Cardinals rookie Nkemdiche: I can be as good as I want to be

Jun 15, 2016, 5:41 PM | Updated: Jun 16, 2016, 12:26 pm
Robert Nkemdiche waits during a mini-camp practice. (Photo by Adam Green/Arizona Sports)...
Robert Nkemdiche waits during a mini-camp practice. (Photo by Adam Green/Arizona Sports)
(Photo by Adam Green/Arizona Sports)
LISTEN: Robert Nkemdiche, Cardinals' rookie and 1st round pick

Robert Nkemdiche arrived on the Ole Miss campus as the No.1-rated recruit in the entire country.

Not just the top defensive lineman, but the top player overall. In the entire country.

So, when he left after his junior season with 98 tackles, seven sacks, 19 tackles for loss and five passes defensed — solid, but not dominant numbers — it would be fair to wonder just how good the 29th overall pick can be in the NFL.

“I can be great; I can as good as I want to be,” Nkemdiche told Burns and Gambo on Arizona Sports 98.7 FM Wednesday.

Nkemdiche, who impressed during OTAs and mini-camp but will likely shine even more when the pads are on during training camp, said he thinks he can be a Hall of Fame player, which is the goal.

Take a look at some of his highlight reels, and you believe him. It’s not difficult to find footage of him dominating interior offensive linemen, often times collapsing the pocket and burying ball carriers behind the line of scrimmage.

But then again, a player with his combination of size, strength, quickness and speed is supposed to do that on a regular basis, and though he showed flashes in college, rarely did he consistently put it all together.

So, is it fair to expect the 21-year-old to be a better professional than college player?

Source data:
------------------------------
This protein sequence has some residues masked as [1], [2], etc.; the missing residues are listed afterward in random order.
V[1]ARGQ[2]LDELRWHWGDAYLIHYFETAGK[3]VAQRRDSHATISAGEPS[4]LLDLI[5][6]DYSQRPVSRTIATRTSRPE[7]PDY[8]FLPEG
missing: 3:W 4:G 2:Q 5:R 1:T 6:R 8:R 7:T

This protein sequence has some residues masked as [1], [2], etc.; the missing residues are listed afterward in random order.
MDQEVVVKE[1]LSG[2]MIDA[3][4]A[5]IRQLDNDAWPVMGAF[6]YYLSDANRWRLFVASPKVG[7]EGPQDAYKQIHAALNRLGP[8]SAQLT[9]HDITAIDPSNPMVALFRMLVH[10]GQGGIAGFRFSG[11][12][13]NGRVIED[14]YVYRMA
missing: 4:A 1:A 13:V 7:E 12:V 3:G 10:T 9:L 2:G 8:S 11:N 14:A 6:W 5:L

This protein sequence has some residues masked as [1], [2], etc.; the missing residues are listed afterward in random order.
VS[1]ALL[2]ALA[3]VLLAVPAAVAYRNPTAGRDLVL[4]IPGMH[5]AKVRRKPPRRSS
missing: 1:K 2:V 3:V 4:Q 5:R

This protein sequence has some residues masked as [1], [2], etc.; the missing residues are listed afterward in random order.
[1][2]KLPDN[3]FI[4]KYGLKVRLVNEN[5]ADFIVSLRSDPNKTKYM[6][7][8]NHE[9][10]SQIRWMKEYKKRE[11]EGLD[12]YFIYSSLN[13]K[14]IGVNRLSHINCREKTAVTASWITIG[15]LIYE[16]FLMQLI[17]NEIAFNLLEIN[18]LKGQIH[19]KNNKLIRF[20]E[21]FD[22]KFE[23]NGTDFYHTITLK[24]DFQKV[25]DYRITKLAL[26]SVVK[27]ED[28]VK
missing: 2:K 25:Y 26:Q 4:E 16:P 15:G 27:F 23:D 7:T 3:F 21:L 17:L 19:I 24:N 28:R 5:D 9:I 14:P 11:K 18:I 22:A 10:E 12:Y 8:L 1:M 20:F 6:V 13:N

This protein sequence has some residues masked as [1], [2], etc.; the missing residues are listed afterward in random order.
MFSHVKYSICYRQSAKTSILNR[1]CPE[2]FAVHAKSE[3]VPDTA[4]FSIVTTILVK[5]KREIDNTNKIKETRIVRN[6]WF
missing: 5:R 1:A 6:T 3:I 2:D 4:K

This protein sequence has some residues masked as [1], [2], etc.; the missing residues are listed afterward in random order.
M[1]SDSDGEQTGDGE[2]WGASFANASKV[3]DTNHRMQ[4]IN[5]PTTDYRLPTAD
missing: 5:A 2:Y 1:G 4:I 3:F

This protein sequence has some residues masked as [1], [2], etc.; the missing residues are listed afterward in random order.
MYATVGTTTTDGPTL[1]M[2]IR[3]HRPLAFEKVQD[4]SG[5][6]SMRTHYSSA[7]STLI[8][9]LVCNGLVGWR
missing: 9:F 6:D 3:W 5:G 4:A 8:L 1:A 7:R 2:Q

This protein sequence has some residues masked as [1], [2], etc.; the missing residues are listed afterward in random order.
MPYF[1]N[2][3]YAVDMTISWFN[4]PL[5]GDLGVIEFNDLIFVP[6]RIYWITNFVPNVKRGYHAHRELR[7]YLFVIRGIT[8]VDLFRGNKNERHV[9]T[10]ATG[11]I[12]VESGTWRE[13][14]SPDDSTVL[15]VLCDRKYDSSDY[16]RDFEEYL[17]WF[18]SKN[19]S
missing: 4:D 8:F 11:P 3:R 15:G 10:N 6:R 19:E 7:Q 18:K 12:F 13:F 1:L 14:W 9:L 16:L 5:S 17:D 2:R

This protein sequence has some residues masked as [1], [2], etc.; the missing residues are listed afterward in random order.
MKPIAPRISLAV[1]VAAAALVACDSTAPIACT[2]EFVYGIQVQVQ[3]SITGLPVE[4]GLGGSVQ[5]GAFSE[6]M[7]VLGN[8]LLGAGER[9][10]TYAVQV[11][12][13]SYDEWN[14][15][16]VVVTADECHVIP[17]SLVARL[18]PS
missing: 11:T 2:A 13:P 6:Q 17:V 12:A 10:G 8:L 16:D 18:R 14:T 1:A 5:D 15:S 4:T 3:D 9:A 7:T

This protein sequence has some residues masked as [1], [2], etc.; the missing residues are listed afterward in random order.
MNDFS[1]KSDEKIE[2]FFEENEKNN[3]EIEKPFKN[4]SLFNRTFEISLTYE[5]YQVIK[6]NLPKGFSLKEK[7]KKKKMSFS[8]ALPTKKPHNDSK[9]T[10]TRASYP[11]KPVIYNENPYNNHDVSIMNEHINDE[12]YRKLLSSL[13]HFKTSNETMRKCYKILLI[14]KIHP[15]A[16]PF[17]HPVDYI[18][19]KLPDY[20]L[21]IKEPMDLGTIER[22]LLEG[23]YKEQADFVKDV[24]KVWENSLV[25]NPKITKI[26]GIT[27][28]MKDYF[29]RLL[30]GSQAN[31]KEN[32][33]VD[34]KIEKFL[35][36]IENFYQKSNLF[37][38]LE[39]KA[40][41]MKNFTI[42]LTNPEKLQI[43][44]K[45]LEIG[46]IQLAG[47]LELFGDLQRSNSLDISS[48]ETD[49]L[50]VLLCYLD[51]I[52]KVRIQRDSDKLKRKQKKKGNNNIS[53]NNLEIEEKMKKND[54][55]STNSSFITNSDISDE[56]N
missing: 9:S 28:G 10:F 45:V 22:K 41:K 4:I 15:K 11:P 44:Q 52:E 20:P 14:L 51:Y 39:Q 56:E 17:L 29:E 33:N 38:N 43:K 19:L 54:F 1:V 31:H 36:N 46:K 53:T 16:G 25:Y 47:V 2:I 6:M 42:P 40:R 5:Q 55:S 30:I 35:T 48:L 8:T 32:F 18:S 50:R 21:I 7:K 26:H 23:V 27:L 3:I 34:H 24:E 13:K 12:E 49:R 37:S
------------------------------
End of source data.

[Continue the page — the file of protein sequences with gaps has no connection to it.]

Yes, because Nkemdiche understands he could have — and probably should have — been more impactful.

“I feel like I could have done a lot better, as far as production-wise, because I feel like there was times that I let some plays get out of my hand,” he said. “There were some times I overran plays, there were some times I let the backfield mess my eyes up.

“And those are some of the things I’m focused on now, as a pro, because in this league it’s even harder and there are more offenses that try and screw you up and slow you down as a D-lineman. Really, becoming more of a student of the game is what I’m focusing on and what will help the production.”

As of now, it is unclear how much the Cardinals will turn to Nkemdiche, though there has been some talk about him playing roughly 30 snaps per game. Given that he seemed to wear down while playing nearly three times that many snaps in college, the belief is that with fewer snaps to worry about he will be able to give maximum effort whenever he is on the field.

Then again, maybe effort is not something the Cardinals have to worry about. On the first day of rookie mini-camp Cardinals coach Bruce Arians said Nkemdiche was “bench-pressing linemen” in a walk-through, and a few weeks later during OTAs Arians said the team’s top pick was “doing well.”

Unlike his situation in college, Nkemdiche will not be expected to come in and dominate right away. He joins a defense that features established stars in Calais Campbell and Chandler Jones up front, as well as Patrick Peterson and Tyrann Mathieu in the secondary. There are other players, like linebackers Markus Golden and Alex Okafor, as well as defensive linemen Corey Peters, Rodney Gunter and Frostee Rucker who have had success in the NFL, too.

Nkemdiche said he looks up to players like Rucker, Campbell, Mathieu and Peterson, along with receiver Larry Fitzgerald, as guys who are helping him learn the ropes.

“There’s a lot of guys that are role models and they’re just good people, and I like seeing that,” he said. “I have a team full of vets that are good people.”

But while he is looking to his teammates for advice and guidance, Nkemdiche said he models his game after a couple of players who never donned Cardinals Red and White. However, if he can come close to matching their level of production, the organization would likely be satisfied.

“Warren Sapp is one of my favorite under-tackles ever to play the game, he was a bad dude,” Nkemdiche said. “And John Randle. I didn’t watch him growing up, but I’ve watched a lot of his old film in Minnesota, he’s amazing.”

 

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